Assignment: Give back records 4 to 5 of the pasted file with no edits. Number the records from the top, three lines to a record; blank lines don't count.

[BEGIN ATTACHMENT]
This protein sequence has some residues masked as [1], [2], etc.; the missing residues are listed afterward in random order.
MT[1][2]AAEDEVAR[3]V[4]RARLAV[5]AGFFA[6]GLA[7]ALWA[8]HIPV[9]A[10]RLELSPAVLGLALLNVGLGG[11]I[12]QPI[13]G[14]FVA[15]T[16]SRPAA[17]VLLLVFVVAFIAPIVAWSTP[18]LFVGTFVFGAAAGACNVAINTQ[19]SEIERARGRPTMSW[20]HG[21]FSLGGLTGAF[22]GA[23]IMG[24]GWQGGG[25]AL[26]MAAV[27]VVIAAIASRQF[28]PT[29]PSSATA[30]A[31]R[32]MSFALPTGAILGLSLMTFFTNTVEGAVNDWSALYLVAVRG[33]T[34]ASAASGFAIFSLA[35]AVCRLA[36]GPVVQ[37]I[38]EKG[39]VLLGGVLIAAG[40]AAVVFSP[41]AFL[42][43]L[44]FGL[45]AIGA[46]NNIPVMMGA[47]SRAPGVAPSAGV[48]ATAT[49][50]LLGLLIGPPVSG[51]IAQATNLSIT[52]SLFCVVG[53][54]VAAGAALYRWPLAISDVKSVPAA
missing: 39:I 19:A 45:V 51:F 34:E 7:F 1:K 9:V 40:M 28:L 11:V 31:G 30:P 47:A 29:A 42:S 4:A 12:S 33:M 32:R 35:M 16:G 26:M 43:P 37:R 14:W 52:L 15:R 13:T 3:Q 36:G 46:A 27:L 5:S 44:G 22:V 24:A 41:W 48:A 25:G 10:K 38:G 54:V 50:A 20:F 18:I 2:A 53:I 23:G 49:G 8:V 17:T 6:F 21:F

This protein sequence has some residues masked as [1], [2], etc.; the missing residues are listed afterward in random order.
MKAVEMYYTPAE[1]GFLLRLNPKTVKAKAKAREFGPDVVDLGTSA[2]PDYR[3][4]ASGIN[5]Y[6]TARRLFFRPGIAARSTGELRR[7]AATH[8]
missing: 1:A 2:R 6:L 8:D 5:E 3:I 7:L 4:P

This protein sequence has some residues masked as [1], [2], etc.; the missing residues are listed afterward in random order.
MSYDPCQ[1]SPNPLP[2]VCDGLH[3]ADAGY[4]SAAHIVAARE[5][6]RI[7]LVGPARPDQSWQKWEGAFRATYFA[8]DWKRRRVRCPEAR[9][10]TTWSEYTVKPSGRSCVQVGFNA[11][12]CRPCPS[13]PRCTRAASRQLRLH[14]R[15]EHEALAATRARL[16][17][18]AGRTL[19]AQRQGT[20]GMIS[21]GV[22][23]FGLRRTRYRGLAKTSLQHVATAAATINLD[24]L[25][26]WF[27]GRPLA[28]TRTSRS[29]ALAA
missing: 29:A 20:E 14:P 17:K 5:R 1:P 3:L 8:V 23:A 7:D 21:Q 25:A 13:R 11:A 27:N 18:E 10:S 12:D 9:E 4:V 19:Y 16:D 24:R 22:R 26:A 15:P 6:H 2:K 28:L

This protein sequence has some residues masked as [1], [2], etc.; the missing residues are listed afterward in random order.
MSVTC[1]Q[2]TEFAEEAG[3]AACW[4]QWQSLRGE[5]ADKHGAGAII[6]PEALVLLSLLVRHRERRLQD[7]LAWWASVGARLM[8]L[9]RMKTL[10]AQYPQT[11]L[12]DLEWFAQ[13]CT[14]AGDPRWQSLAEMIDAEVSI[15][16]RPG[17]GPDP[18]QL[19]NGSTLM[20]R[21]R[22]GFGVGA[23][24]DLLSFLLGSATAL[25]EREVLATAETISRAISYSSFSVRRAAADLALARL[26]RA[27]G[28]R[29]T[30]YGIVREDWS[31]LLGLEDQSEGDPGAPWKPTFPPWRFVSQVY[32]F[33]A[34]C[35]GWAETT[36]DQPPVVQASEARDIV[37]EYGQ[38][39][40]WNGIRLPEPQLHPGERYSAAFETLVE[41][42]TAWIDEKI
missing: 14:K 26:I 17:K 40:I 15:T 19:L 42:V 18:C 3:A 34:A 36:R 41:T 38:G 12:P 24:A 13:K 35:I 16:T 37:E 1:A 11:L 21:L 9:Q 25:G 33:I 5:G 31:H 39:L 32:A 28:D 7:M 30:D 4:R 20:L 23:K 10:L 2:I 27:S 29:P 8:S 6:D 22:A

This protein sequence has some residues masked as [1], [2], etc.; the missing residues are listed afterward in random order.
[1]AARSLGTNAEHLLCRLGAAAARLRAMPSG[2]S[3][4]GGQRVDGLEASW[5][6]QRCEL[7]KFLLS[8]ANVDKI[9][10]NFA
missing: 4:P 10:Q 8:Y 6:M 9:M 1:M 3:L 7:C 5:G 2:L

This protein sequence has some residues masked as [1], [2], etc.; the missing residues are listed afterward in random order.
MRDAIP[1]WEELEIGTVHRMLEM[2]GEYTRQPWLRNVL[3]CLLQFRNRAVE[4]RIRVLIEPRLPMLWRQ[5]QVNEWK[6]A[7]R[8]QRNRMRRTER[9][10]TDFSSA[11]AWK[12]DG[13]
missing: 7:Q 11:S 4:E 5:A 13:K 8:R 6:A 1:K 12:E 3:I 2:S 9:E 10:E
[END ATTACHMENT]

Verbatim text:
This protein sequence has some residues masked as [1], [2], etc.; the missing residues are listed afterward in random order.
MSVTC[1]Q[2]TEFAEEAG[3]AACW[4]QWQSLRGE[5]ADKHGAGAII[6]PEALVLLSLLVRHRERRLQD[7]LAWWASVGARLM[8]L[9]RMKTL[10]AQYPQT[11]L[12]DLEWFAQ[13]CT[14]AGDPRWQSLAEMIDAEVSI[15][16]RPG[17]GPDP[18]QL[19]NGSTLM[20]R[21]R[22]GFGVGA[23][24]DLLSFLLGSATAL[25]EREVLATAETISRAISYSSFSVRRAAADLALARL[26]RA[27]G[28]R[29]T[30]YGIVREDWS[31]LLGLEDQSEGDPGAPWKPTFPPWRFVSQVY[32]F[33]A[34]C[35]GWAETT[36]DQPPVVQASEARDIV[37]EYGQ[38][39][40]WNGIRLPEPQLHPGERYSAAFETLVE[41][42]TAWIDEKI
missing: 14:K 26:I 17:K 40:I 15:T 19:L 42:V 18:C 3:A 34:A 36:R 41:T 38:G 12:P 24:A 13:K 35:I 16:T 37:E 1:A 11:L 21:L 9:Q 25:G 33:I 5:G 31:H 39:L 32:A 28:D 7:M 30:D 4:R 20:L 23:K 10:L 2:I 27:S 29:P 8:S 6:D 22:A

This protein sequence has some residues masked as [1], [2], etc.; the missing residues are listed afterward in random order.
[1]AARSLGTNAEHLLCRLGAAAARLRAMPSG[2]S[3][4]GGQRVDGLEASW[5][6]QRCEL[7]KFLLS[8]ANVDKI[9][10]NFA
missing: 4:P 10:Q 8:Y 6:M 9:M 1:M 3:L 7:C 5:G 2:L